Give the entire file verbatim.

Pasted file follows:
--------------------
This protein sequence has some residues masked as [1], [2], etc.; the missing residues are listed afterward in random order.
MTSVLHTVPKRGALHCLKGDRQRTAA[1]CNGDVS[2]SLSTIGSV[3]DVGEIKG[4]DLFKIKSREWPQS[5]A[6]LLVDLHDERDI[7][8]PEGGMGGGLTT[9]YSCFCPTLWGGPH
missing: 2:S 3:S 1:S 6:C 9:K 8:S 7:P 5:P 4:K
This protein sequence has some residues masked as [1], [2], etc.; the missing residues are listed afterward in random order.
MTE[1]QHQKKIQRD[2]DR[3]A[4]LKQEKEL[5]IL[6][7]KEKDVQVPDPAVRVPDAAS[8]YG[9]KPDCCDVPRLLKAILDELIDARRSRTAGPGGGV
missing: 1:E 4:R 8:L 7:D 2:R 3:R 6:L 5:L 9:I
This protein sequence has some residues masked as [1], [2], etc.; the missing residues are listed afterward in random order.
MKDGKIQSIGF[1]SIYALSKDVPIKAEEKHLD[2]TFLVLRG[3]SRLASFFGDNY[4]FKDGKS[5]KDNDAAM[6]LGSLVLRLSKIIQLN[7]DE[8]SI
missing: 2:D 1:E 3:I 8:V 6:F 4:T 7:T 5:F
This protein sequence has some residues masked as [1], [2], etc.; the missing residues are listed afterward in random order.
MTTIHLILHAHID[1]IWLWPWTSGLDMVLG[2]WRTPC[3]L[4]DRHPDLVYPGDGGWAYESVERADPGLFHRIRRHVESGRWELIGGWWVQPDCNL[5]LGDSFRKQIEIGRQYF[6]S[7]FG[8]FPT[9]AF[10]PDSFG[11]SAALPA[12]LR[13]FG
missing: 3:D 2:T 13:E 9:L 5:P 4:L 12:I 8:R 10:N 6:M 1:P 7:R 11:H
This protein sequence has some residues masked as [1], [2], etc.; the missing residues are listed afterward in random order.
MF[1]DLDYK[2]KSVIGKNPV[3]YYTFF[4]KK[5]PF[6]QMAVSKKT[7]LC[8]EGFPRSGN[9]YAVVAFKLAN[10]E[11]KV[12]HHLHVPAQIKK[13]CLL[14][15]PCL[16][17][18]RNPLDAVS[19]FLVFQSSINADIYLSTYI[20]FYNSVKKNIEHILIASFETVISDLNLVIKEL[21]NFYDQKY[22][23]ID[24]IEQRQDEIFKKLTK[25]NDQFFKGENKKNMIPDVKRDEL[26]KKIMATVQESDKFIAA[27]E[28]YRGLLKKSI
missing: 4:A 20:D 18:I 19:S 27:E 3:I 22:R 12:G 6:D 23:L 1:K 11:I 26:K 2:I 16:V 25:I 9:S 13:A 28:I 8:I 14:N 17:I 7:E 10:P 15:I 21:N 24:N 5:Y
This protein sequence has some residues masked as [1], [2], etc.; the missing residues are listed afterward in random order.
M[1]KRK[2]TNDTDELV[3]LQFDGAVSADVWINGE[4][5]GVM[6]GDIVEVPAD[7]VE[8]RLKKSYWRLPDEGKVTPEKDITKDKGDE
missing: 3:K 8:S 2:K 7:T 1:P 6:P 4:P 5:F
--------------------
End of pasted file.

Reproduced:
This protein sequence has some residues masked as [1], [2], etc.; the missing residues are listed afterward in random order.
MTSVLHTVPKRGALHCLKGDRQRTAA[1]CNGDVS[2]SLSTIGSV[3]DVGEIKG[4]DLFKIKSREWPQS[5]A[6]LLVDLHDERDI[7][8]PEGGMGGGLTT[9]YSCFCPTLWGGPH
missing: 2:S 3:S 1:S 6:C 9:K 8:S 7:P 5:P 4:K
This protein sequence has some residues masked as [1], [2], etc.; the missing residues are listed afterward in random order.
MTE[1]QHQKKIQRD[2]DR[3]A[4]LKQEKEL[5]IL[6][7]KEKDVQVPDPAVRVPDAAS[8]YG[9]KPDCCDVPRLLKAILDELIDARRSRTAGPGGGV
missing: 1:E 4:R 8:L 7:D 2:R 3:R 6:L 5:L 9:I
This protein sequence has some residues masked as [1], [2], etc.; the missing residues are listed afterward in random order.
MKDGKIQSIGF[1]SIYALSKDVPIKAEEKHLD[2]TFLVLRG[3]SRLASFFGDNY[4]FKDGKS[5]KDNDAAM[6]LGSLVLRLSKIIQLN[7]DE[8]SI
missing: 2:D 1:E 3:I 8:V 6:F 4:T 7:T 5:F
This protein sequence has some residues masked as [1], [2], etc.; the missing residues are listed afterward in random order.
MTTIHLILHAHID[1]IWLWPWTSGLDMVLG[2]WRTPC[3]L[4]DRHPDLVYPGDGGWAYESVERADPGLFHRIRRHVESGRWELIGGWWVQPDCNL[5]LGDSFRKQIEIGRQYF[6]S[7]FG[8]FPT[9]AF[10]PDSFG[11]SAALPA[12]LR[13]FG
missing: 3:D 2:T 13:E 9:L 5:P 4:L 12:I 8:R 10:N 6:M 1:P 7:R 11:H
This protein sequence has some residues masked as [1], [2], etc.; the missing residues are listed afterward in random order.
MF[1]DLDYK[2]KSVIGKNPV[3]YYTFF[4]KK[5]PF[6]QMAVSKKT[7]LC[8]EGFPRSGN[9]YAVVAFKLAN[10]E[11]KV[12]HHLHVPAQIKK[13]CLL[14][15]PCL[16][17][18]RNPLDAVS[19]FLVFQSSINADIYLSTYI[20]FYNSVKKNIEHILIASFETVISDLNLVIKEL[21]NFYDQKY[22][23]ID[24]IEQRQDEIFKKLTK[25]NDQFFKGENKKNMIPDVKRDEL[26]KKIMATVQESDKFIAA[27]E[28]YRGLLKKSI
missing: 4:A 20:D 18:I 19:S 27:E 3:I 22:R 12:G 6:D 23:L 1:K 11:I 26:K 2:I 16:V 25:I 9:S 13:A 28:I 8:I 14:N 17:I 7:E 10:P 15:I 21:N 24:N 5:Y
This protein sequence has some residues masked as [1], [2], etc.; the missing residues are listed afterward in random order.
M[1]KRK[2]TNDTDELV[3]LQFDGAVSADVWINGE[4][5]GVM[6]GDIVEVPAD[7]VE[8]RLKKSYWRLPDEGKVTPEKDITKDKGDE
missing: 3:K 8:S 2:K 7:T 1:P 6:P 4:P 5:F